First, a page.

At the more fundamental level the far ‘poorer’ Cuba sees health care and education as human rights for its citizens and for those of other countries. Despite claims of capitalist ‘efficiency,’ the U.S. has the worst health care outcomes among ‘developed’ countries at a price of twice or more per person.  Illustrated in the Texas case is the radical inefficiency of a health care system whose public purpose is subverted by the profit motive. With a fever of 103C Mr. Duncan was turned away but shitting and vomiting himself he was admitted. And lest this remain unclear, it isn’t until a clear emergency can be claimed that hospitals in the U.S. are mandated to provide treatment.

Even in capitalist economics the distinction was long ago made between ‘public’ goods that have social value, but that businesses are unwilling to provide, and ‘private’ goods whose production is best left to capitalists. This public / private frame had political leaders in the U.S. supporting public health programs paid for by the federal government, publicly funded schools and the building of the infrastructure that ultimately supported the ‘private’ economy and private profits. Whereas many of the ‘contracts’ for public programs went to private contractors, their historic purpose was public service and this was the measure of their success.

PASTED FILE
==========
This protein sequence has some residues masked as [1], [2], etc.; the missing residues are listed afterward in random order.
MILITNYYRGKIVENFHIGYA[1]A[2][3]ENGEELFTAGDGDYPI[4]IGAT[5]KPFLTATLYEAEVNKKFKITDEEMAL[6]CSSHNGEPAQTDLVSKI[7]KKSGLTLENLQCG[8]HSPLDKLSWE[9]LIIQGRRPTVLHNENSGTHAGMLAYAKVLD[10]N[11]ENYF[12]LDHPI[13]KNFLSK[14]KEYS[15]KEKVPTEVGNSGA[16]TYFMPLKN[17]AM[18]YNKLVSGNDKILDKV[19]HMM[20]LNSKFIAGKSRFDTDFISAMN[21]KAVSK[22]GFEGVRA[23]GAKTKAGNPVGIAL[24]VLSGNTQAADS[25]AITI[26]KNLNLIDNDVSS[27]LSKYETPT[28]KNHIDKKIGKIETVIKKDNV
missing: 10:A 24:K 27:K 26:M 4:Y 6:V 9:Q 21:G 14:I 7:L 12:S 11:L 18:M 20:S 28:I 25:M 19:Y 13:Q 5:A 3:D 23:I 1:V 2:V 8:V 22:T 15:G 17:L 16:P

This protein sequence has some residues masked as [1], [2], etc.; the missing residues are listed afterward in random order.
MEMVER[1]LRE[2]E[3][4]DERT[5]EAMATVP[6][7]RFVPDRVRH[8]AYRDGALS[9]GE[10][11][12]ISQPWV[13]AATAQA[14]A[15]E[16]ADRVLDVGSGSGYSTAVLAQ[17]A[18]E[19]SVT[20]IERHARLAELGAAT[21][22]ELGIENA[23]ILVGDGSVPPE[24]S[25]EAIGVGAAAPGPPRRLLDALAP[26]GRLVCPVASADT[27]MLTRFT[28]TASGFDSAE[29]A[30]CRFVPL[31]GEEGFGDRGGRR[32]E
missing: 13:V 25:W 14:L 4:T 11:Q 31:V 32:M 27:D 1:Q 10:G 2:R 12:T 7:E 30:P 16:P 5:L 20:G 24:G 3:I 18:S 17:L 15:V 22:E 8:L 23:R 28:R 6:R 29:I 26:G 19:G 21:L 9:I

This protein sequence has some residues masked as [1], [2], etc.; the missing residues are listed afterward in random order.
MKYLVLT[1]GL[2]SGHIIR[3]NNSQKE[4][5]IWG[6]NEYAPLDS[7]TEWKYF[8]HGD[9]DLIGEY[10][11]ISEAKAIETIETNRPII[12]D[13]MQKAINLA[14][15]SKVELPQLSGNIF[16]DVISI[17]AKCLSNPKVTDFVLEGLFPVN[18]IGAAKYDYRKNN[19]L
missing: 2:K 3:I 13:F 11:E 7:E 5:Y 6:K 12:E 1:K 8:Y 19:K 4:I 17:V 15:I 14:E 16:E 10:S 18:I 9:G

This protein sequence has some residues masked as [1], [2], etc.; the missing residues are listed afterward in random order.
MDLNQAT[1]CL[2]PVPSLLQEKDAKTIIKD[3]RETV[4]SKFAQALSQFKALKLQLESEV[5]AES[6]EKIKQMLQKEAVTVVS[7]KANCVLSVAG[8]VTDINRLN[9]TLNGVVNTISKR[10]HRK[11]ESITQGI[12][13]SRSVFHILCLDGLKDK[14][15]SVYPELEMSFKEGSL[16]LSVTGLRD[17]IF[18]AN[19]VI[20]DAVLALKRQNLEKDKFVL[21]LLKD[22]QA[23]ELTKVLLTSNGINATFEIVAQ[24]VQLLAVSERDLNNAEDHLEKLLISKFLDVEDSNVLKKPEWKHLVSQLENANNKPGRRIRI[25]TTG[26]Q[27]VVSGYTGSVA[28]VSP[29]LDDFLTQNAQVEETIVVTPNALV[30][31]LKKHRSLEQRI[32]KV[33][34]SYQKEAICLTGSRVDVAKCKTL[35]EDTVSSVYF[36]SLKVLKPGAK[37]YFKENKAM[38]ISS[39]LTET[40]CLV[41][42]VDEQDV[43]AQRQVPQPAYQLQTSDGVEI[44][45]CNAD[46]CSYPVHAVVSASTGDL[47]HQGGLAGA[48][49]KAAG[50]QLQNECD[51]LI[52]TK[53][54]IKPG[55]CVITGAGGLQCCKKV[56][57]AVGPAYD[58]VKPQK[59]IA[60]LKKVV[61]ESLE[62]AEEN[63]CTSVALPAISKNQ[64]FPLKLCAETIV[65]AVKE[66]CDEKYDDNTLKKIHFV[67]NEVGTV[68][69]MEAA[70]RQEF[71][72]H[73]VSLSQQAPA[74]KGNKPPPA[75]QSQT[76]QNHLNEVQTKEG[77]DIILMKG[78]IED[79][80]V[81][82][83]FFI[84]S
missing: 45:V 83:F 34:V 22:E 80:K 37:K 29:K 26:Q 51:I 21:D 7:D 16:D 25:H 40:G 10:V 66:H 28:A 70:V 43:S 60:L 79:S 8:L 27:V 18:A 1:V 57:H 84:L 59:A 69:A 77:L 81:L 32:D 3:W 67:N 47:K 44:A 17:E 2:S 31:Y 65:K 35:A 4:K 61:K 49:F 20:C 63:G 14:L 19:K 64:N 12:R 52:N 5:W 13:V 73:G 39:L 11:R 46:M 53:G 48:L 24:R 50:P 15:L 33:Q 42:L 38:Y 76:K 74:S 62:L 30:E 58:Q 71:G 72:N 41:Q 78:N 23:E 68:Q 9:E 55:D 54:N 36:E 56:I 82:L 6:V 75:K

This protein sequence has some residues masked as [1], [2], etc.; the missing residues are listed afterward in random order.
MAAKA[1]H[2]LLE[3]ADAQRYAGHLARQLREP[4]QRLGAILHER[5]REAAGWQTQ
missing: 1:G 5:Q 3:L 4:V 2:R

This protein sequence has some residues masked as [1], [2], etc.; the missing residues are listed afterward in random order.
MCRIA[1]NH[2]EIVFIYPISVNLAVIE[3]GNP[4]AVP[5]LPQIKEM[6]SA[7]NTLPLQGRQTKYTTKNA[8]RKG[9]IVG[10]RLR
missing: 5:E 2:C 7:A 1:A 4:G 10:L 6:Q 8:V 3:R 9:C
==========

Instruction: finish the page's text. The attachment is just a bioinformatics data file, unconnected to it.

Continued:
urieebola2

Graph (2) above: in the U.S. ‘private’ railroads were built with land grants (‘free’ land) from the federal government. Setting aside for the moment the goal of genocide against the indigenous population that was part of their motivation, by the end of the nineteenth century the accumulated fortunes of the railroad ‘barons’ were put forward as the bounty produced by capitalism.  Today many of the drugs being sold by ‘private’ health care companies were developed in government labs at public expense. And much of the health care infrastructure being increasingly privatized was developed either wholly or partially at public expense. Source: http://users.humboldt.edu/ogayle/hist383/CentralPacific.html